May 20, 2014— -- Sarah Hughes had a great pregnancy and a normal delivery with her second child, Hayley, in October 2010, but five days after the birth, she developed strange symptoms that nearly took her life.
“I was nursing her all the time and waking up in the night feeling almost like an elephant stomped on my chest,” said Hughes, now 38 and assistant to the chairman of the Penn Vet School in Philadelphia. “I couldn’t fully catch my breath and I felt kind of dizzy.”
The Cherry Hill, N.J., mother of two thought she was just tired from the C-section or not sleeping. “I had a dull headache, but I was also a migraine sufferer. I wondered if I was being crazy," she said.
She credits her husband with making her call the doctor, who told her to go immediately to the emergency room. Six hours later, Hughes was diagnosed with post-partum preeclampsia, a life-threatening rise in blood pressure than can cause seizures, stroke and even organ shutdown and death.
“Rob stayed by my side for three days straight, never moved, never left and just sat there because he knew how scared I was and I needed him to just be there,” said Hughes. “I know he was scared but he really was my rock.”
Today, she is a volunteer for the Preeclampsia Foundation, working to raise awareness of this somewhat rare, but life-threatening condition. She writes about her ordeal on her blog, Finnegan and the Hughes, saying she was “shocked” the medical community does not routinely inform new mothers of the symptoms before they are discharged from the hospital.
Pregnancy-induced hypertension, also called preeclampsia or toxemia, is a pregnancy complication characterized by high blood pressure, swelling due to fluid retention and protein in the urine. The condition affects approximately 1 in 12 women, according to the foundation.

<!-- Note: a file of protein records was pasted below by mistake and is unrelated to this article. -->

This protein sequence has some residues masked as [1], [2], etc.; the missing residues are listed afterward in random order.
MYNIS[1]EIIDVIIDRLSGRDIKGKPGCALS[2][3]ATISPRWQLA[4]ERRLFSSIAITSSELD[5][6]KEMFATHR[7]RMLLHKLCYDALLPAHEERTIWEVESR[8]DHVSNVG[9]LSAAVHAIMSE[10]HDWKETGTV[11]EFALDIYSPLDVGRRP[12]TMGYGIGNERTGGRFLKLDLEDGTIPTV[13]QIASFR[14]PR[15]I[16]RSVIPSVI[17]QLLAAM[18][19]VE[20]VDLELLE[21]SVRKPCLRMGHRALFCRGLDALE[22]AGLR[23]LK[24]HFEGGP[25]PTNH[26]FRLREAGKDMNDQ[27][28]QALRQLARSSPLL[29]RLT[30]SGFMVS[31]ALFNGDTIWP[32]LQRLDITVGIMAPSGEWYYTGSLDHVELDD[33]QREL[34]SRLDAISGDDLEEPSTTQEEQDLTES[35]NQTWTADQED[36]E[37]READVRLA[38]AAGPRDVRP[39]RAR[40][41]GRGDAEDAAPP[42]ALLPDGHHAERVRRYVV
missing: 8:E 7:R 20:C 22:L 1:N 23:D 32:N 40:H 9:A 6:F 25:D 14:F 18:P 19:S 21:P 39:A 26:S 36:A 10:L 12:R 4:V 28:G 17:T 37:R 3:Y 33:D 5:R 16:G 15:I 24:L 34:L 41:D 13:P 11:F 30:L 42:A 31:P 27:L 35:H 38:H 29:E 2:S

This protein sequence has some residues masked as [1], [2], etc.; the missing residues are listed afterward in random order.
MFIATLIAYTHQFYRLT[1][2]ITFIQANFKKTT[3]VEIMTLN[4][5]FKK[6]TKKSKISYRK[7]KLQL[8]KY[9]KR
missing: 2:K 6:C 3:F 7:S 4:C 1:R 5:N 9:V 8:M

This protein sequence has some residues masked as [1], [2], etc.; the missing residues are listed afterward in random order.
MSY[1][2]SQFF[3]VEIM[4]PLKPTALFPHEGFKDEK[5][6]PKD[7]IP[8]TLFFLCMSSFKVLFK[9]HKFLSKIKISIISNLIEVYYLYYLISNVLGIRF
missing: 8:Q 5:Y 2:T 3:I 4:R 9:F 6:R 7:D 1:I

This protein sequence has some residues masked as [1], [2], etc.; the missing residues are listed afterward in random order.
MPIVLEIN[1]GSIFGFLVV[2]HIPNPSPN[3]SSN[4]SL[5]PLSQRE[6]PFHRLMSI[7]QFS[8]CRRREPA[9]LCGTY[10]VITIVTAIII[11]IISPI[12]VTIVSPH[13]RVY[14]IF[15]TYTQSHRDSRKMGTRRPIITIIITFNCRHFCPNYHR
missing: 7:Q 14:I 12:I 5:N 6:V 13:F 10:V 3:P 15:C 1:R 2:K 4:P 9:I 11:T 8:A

Of those, only 5.7 percent will develop post-partum preeclampsia, a rare form of the disease. About 76,000 women die of the condition each year worldwide.
“When preeclampsia persists or gets worse after delivery, it contradicts the myth everyone has in their mind that the cure is delivery and everyone gets instantly better,” said Eleni Tsigas, executive director of the Preeclampsia Foundation, which sponsors Preeclampsia Awareness Month in May.
“It’s a progressive disorder and there is no stopping once it starts,” she said. “If you are not treating and arresting it, it gets worse and worse.”
Typically, the high blood pressure resolves after the birth, but post-partum preeclampsia (pre-seizure), though rarer, can develop any time up to six weeks after delivery.
Symptoms can include weigh gain, abdominal pain, severe headaches, a change in reflexes, spots before your eyes, reduced output of urine or no urine, blood in the urine, dizziness, or excessive vomiting and nausea, according to the Cleveland Clinic.
“It’s pretty common,” Dr. Fadi Khoury, a maternal fetal specialist at the Cleveland Clinic told ABC News. “We don’t know the reason or the mechanism why it occurs, but we think it has something to do with the placenta.”
“First-time moms are at higher risk and women over 35 or those who come in with high blood pressure or renal disease," he added.